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Most federal student loan borrowers who’ve been pursuing public service loan forgiveness have faced some confusion and frustration along the way.
The program, which allows those who work for the government or specific nonprofits to get their debt canceled after 10 years, has been plagued by problems. Borrowers have complained of botched timelines, misinformation and wonky requirements they weren’t made fully aware of.
As a result, they may now be a little uneasy about news that the government will soon be matching them with a different loan servicer.
Here’s what you need to know about the upcoming change, and what experts say you can do to make it as smooth as possible.
Until recently, borrowers pursuing public service loan forgiveness have had their accounts handled by the Pennsylvania Higher Education Assistance Agency, also known as FedLoan. But FedLoan, which handled the loans of 8.5 million student borrowers, announced last year that it would not renew its contract with the federal government.
Your new servicer will be MOHELA, or the Missouri Higher Education Loan Authority.
“While the name of your servicer is changing, nearly every part of your post-transition experience will remain the same,” said Scott Buchanan, executive director of the Student Loan Servicing Alliance, a trade group for federal student loan servicers.
The transition is already occurring, Buchanan said.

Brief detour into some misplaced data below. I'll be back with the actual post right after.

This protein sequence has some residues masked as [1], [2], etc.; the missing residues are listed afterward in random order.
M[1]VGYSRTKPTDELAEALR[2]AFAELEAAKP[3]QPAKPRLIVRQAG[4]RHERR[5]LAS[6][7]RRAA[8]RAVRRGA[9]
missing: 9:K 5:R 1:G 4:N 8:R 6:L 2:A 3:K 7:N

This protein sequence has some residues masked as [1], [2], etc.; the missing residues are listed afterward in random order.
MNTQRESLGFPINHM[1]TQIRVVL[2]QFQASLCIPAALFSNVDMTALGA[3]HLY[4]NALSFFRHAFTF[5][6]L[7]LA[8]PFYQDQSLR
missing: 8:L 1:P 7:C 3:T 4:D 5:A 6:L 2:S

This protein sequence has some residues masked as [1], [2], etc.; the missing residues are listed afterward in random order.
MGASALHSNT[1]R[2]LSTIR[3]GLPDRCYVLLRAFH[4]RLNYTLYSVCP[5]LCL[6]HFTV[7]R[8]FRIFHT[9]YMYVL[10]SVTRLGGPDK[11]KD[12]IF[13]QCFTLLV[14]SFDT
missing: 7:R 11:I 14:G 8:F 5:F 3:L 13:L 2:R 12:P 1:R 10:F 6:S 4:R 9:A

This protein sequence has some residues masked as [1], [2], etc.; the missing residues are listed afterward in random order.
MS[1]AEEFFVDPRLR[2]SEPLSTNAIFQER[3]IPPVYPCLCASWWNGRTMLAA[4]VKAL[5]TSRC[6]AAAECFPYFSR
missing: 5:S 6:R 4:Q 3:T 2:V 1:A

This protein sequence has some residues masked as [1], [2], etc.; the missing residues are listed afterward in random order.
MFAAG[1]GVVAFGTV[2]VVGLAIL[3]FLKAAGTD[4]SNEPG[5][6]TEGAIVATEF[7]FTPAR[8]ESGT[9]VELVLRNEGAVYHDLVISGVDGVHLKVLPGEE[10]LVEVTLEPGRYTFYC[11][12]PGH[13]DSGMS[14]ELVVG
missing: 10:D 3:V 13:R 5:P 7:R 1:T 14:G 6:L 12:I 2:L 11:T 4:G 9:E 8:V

“Some borrowers have already moved to their new servicer and others are in process in the coming months,” he said.
“We are conducting this transition in waves to minimize any consumer issues.”
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Borrowers should be sure to read all letters and emails from their servicer, Buchanan said. “We don’t send communications for no reason, and it’s important to know if there is any action you need to take.”
Expect to have to set a new password to login into your new account and to update your banking details, and perhaps your debit card information, if you’re enrolled in automatic payments. (Keep in mind that most federal student loan payments remain on pause until at least September, and that the months that pass during the pause count toward your timeline to forgiveness even while you’re not paying.)
Since so many borrowers pursuing public service loan forgiveness complain that their number of qualifying payments have been undercounted, you’ll want to check your payment count before the transfer to MOHELA if you still have time, said higher education expert Mark Kantrowitz.
“Download a list of all of your qualifying payments,” he said, and then compare it to the payment count after the transfer.
“If they are different identify the source of the discrepancy,” Kantrowitz added. You’ll want to communicate that to MOHELA as soon as possible.